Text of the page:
By Giacomo Corneo
After communism collapsed in the former Soviet Union, capitalism seemed to many observers like the only game in town, and questioning it became taboo for academic economists. But the financial crisis, chronic unemployment, and the inexorable rise of inequality have resurrected the question of whether there is a feasible and desirable alternative to capitalism. Against this backdrop of growing disenchantment, Is Capitalism Obsolete? presents a refreshingly antidogmatic review of economic systems, taking as his launching point a fictional argument between a daughter indignant about economic injustice and her father, a professor of economics.
Is Capitalism Obsolete? begins when the daughter’s angry complaints prompt her father to reply that capitalism cannot responsibly be abolished without an alternative in mind. He invites her on a tour of tried and proposed economic systems in which production and consumption obey noncapitalistic rules. These range from Plato’s Republic to diverse modern models, including anarchic communism, central planning, and a stakeholder society. Some of these alternatives have considerable strengths. But daunting problems arise when the basic institutions of capitalism—markets and private property—are suppressed. Ultimately, the father argues, all serious counterproposals to capitalism fail to pass the test of economic feasibility. Then the story takes an unexpected turn. Father and daughter jointly come up with a proposal to gradually transform the current economic system so as to share prosperity and foster democratic participation.
An exceptional combination of creativity and rigor, Is Capitalism Obsolete? is a sorely needed work about one of the core questions of our times.
Diane Coyle on The Enlightened Economist wrote:
"The style of exposition is remarkably clear and methodical, although readers lacking a certain Germanic gene for neatly arranging abstract ideas could find it somewhat difficult to digest. Moreover, Giacomo Corneo makes few concessions to those who, like many undergraduate students, are not fully conversant in the language of neoclassical economics and game theory, or might require additional information regarding the Jesuit state in Paraguay, such historical personalities as Charles Fourier and Petr Kropotkin, or the once much-discussed experiments with self-management in Tito’s Yugoslavia and the 'goulash market socialism' in Hungary under János Kádár. Still others might find objectionable the simplistic definition of capitalism as markets with private property and the exceedingly (or deliberately?) narrow selection of empirical illustrations, drawn solely from the Federal Republic of Germany, a wealthier and historically most peculiarly tame example among the core capitalist states. [...] In the end, what alternatives could progressive political forces pursue? The answer may sound familiar if not quaint: a pluralist market economy with an effective and generous welfare state. [...] Why do I suggest taking this book seriously? After all, the barely sketched and in general astonishingly placid view of politics it presents itself borders on naïve utopia. Yet this could be a good starting point for debating the realities of contemporary capitalism, its own insufficiencies and limitations. By dutifully surveying the historical lineage of economic utopias intended to supersede capitalism, Giacomo Corneo produced a useful intellectual challenge. Let us hope it will be accepted."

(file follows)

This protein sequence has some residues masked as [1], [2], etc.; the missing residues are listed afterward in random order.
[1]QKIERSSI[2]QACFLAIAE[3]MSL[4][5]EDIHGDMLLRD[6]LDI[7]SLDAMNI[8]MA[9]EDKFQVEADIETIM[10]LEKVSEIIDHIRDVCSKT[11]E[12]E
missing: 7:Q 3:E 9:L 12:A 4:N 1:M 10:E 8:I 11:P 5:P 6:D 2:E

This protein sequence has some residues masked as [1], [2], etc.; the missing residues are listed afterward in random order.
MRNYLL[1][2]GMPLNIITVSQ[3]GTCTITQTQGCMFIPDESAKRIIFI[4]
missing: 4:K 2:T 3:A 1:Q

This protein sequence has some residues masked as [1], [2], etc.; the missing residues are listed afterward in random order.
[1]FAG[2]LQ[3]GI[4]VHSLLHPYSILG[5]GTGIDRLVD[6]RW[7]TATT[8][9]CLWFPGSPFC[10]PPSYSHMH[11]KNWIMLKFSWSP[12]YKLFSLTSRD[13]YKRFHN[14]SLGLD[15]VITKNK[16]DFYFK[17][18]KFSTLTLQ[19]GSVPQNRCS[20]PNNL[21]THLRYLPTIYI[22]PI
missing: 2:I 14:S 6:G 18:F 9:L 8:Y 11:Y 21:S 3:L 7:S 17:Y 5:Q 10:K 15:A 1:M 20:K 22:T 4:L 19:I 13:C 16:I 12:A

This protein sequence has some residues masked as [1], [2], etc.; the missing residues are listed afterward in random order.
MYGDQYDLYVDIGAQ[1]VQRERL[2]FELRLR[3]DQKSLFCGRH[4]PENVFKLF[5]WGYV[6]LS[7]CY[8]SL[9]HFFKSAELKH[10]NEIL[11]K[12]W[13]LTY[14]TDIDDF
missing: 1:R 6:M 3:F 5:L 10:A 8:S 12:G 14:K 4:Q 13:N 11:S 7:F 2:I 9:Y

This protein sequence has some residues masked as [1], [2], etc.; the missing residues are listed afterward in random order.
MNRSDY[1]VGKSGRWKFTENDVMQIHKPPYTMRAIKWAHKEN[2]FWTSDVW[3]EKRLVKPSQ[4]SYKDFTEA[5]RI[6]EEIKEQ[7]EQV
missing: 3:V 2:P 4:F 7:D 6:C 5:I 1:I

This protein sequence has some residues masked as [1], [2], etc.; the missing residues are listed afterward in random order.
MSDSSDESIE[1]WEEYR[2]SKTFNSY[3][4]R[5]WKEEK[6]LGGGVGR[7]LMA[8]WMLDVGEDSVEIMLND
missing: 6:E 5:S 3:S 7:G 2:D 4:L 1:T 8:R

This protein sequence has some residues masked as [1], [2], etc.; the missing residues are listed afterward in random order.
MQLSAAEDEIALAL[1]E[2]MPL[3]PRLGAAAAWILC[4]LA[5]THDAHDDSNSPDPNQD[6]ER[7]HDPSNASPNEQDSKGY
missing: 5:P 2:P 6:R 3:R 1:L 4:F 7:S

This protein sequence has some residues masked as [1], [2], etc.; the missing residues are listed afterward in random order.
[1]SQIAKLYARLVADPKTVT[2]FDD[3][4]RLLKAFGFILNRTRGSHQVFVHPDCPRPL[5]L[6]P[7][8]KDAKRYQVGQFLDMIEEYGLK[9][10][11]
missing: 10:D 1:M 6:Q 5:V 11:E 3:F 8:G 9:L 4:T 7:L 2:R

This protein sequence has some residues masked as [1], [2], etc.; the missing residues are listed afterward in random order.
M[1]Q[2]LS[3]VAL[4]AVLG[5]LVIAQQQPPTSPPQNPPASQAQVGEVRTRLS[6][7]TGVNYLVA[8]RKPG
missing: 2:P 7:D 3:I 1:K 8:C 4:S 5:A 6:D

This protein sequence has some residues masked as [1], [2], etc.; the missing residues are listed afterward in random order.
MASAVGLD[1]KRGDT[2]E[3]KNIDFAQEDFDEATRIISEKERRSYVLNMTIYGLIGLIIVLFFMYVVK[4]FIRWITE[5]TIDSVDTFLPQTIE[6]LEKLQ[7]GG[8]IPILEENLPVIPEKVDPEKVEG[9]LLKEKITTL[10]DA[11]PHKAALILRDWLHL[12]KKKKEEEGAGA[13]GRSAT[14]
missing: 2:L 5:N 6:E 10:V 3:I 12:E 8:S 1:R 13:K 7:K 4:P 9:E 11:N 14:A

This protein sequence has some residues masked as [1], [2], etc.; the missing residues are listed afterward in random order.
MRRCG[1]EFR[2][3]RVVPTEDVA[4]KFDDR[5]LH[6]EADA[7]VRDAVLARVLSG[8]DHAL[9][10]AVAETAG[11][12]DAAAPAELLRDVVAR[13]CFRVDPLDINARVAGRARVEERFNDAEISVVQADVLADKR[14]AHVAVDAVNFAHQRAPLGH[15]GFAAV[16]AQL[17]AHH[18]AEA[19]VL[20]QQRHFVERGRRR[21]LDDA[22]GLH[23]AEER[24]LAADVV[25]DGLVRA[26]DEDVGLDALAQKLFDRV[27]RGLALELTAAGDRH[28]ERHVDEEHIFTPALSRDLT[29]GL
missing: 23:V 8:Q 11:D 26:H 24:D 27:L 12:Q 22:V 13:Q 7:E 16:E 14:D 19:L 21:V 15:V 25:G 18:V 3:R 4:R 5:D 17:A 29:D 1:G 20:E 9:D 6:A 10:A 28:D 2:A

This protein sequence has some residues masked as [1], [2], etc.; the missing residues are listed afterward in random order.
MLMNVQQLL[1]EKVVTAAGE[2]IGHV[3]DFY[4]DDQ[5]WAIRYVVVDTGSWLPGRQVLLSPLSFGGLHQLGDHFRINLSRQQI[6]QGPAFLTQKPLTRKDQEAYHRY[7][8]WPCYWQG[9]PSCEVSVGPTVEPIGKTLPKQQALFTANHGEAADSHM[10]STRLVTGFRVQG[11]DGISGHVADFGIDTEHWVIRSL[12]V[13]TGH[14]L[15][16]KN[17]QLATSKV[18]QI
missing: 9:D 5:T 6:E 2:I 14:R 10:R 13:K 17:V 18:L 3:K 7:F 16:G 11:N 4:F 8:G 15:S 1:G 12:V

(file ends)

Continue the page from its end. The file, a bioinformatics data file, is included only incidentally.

"I have never found the abstraction ‘capitalism’ a helpful term when it encompasses societies as contrasting as Norway and the United States, and have always quite liked the slightly out-of-fashion ‘varieties of capitalism‘ approach. [...] This is a slighly odd book. I guess it’s meant to be pedagogical, taking students on a tour of historical thinking about economic systems, but this makes the framing material about the current day rather perfunctory, and then the actual reform proposal is stuck in an appendix. Although a mildly diverting read, I’m not sure it works well either as a history of thought book or as a current affairs one."
Lecture on Is Capitalism Obsolete?
Table of Contents of Is Capitalism Obsolete?
- Prologue: A Father and Daughter Debate
- Philosophers and Failures of the State
- Utopia and Common Ownership
- Cooperation, Rationality, Values
- Luxury and Anarchism
- Markets and Socialism
- Shareholder Socialism
- Universal Basic Income and Basic Capital
- Market Economy Plus Welfare State
- Epilogue: A Father and Daughter Come to Terms
- Appendix: A Two-Step Proposal to Enhance the Role of Public Capital in Market Economies
About Giaco Corneo
Giacomo Corneo is Professor of Social Policy and Public Finance at the Free University of Berlin. He studied economics at Universitá Bocconi in Milan, received a Ph.D. at Ministero dell'Universitá in Rome and one from the EDP at EHESS in Paris, and got Habilitation at the University of Bonn. He taught at ENPC in Paris, at the University of Bonn, and the University of Osnabrück. He served as senior advisor at Ministère de l'Economie et des Finances in Paris. He has been since 2004 managing editor of the Journal of Economics. He also serves as associate editor of the International Review of Economics. He is Research Fellow of CEPR, London, CESifo, Munich, and IZA, Bonn.